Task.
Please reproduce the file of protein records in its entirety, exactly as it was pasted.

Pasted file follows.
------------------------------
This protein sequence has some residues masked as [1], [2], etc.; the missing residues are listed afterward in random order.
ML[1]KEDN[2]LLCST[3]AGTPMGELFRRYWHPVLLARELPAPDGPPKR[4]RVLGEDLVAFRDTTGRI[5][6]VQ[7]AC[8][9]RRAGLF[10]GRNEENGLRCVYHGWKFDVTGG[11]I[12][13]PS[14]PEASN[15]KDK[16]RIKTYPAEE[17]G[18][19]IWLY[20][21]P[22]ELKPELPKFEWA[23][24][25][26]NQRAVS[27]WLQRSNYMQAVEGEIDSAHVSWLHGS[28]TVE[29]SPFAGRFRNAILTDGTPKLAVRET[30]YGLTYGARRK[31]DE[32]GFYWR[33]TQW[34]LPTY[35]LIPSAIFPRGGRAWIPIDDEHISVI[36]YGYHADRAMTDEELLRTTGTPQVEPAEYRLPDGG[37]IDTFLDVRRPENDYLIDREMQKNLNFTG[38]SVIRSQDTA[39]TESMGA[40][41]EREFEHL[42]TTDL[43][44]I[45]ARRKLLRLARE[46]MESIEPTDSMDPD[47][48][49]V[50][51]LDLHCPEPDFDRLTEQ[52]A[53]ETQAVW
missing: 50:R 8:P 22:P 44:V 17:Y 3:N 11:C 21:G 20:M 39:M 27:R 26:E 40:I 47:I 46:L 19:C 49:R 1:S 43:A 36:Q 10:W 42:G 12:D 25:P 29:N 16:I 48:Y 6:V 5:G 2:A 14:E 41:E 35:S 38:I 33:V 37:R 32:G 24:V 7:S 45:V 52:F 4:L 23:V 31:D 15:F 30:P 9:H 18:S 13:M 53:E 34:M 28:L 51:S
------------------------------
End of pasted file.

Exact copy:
This protein sequence has some residues masked as [1], [2], etc.; the missing residues are listed afterward in random order.
ML[1]KEDN[2]LLCST[3]AGTPMGELFRRYWHPVLLARELPAPDGPPKR[4]RVLGEDLVAFRDTTGRI[5][6]VQ[7]AC[8][9]RRAGLF[10]GRNEENGLRCVYHGWKFDVTGG[11]I[12][13]PS[14]PEASN[15]KDK[16]RIKTYPAEE[17]G[18][19]IWLY[20][21]P[22]ELKPELPKFEWA[23][24][25][26]NQRAVS[27]WLQRSNYMQAVEGEIDSAHVSWLHGS[28]TVE[29]SPFAGRFRNAILTDGTPKLAVRET[30]YGLTYGARRK[31]DE[32]GFYWR[33]TQW[34]LPTY[35]LIPSAIFPRGGRAWIPIDDEHISVI[36]YGYHADRAMTDEELLRTTGTPQVEPAEYRLPDGG[37]IDTFLDVRRPENDYLIDREMQKNLNFTG[38]SVIRSQDTA[39]TESMGA[40][41]EREFEHL[42]TTDL[43][44]I[45]ARRKLLRLARE[46]MESIEPTDSMDPD[47][48][49]V[50][51]LDLHCPEPDFDRLTEQ[52]A[53]ETQAVW
missing: 50:R 8:P 22:P 44:V 17:Y 3:N 11:C 21:G 20:M 39:M 27:R 26:E 40:I 47:I 46:L 19:C 49:R 1:S 43:A 36:Q 10:W 42:G 12:D 25:P 29:N 16:I 48:Y 6:V 5:G 2:A 14:E 41:E 35:S 38:I 33:V 37:R 32:G 24:V 7:S 45:V 52:F 4:L 23:V 31:D 15:F 30:P 9:H 18:S 13:M 53:E 34:M 28:L 51:S